I was recently watching HBO’s new documentary on Scientology, Going Clear, and was astounded at how so many wealthy, powerful, and seemingly intelligent people have bought in to L. Ron Hubbard’s bizarre and sci-fi inspired vision of the world. 75 million years ago some god called Xenu transported a bunch of humans to earth in a spaceship and dumped them into volcanos? Really? And Maverick from Top Gun buys into this shit?
But it quickly occurred to me that any system of beliefs — including the Catholic one to which I hold (albeit poorly) — is equally bizzare-sounding at first blush. God became a man and died and rose again from the dead? Really? And Riggs from Lethal Weapon buys into this shit?
The fact is that the only reason any belief system sounds reasonable to a person or a society is because they’re used to it. Christianity’s notion of theosis sounds no less crazy than Mormonism’s belief that the faithful will one day be gods over their own planets or Islam’s hope for 70 virgins in the afterlife. In this case, familiarity breeds not contempt but consent — if you grow up hearing something often enough it becomes more and more plausible (especially if the belief is held by the majority of the surrounding community).
Lest the non-religious take this opportunity to look down their noses at us superstitious mystics, I would remind you that there are plenty of secular versions of supernaturalism. One obvious example is an iron-clad adherence to the theory of evolution. While I as a Catholic have no real problem with the idea as such, I do marvel at the absolute certitude and borderline-evangelistic zeal with which its its proponents hold it (not to mention their anathematizing its detractors and banishing them to intellectual and cultural hellfire and brimstone). My point has nothing to do with whether evolution is true, and everything to do with the idea that an untestable narrative of origins that took place billions of years ago can apparently be held to with tenacious impunity, while a belief in other equally fantastical ideas is mere backwardness and superstition.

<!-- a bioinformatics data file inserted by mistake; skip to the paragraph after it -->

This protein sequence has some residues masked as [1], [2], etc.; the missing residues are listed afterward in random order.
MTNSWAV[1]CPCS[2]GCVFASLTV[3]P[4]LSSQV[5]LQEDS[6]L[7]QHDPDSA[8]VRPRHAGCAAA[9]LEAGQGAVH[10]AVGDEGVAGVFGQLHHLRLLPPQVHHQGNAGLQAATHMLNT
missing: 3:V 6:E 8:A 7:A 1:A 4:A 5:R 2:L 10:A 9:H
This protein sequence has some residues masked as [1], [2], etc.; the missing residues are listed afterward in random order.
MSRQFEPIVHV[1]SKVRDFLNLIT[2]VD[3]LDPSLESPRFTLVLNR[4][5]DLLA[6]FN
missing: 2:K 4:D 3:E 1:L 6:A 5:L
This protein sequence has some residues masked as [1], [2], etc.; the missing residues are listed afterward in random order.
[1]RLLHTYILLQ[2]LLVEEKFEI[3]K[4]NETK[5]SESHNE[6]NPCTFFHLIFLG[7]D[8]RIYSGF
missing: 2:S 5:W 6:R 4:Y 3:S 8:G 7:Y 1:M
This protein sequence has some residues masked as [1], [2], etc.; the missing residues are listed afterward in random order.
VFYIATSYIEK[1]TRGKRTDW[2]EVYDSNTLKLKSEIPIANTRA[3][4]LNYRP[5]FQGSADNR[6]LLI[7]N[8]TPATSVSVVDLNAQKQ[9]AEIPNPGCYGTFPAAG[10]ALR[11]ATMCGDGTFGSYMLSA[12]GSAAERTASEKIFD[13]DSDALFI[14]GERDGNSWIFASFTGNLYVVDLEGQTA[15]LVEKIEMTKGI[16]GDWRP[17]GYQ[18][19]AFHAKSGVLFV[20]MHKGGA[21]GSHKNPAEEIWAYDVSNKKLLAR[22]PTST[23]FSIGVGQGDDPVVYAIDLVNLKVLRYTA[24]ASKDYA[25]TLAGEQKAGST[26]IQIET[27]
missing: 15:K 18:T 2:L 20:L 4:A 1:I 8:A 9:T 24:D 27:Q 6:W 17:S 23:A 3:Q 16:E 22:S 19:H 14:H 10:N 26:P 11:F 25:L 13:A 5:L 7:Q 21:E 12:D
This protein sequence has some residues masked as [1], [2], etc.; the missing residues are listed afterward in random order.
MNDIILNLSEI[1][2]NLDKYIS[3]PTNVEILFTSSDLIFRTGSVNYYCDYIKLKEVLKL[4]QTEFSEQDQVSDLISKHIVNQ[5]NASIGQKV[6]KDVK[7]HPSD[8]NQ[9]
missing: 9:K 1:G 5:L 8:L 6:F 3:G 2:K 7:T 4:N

Another example is love. Who doesn’t love love, and being in love? Indeed, were it not for this, the majority of art, poetry, films, and music would not exist. And yet the existence of love is something we must accept by an act of faith, since love is not a physical substance in the brain or nervous system that can be implanted, removed, or examined in a test tube. It’s just there, something whose presence we celebrate or whose absence we lament. It’s bigger than us, like an ocean is bigger than us, which is why we fall in it, rather than the other way around.
Of course, the crassest of atheists will insist that love really is nothing more than a trick our physical brains play on us, a sham and farce no different from Santa Claus or the Tooth Fairy. But for my part, any account of the universe without love as central to its metanarrative not only fails to do any justice whatsoever to the human condition as it is actually experienced by most of the world (especially by children too pure and unsophisticated to yet be atheists), but is simply too cold, unimaginative, and boring to be true.
So you can keep your closed system with its grinding gears and rigid laws. I’ll take priestcraft, myth, and magic any day.
And love. . . .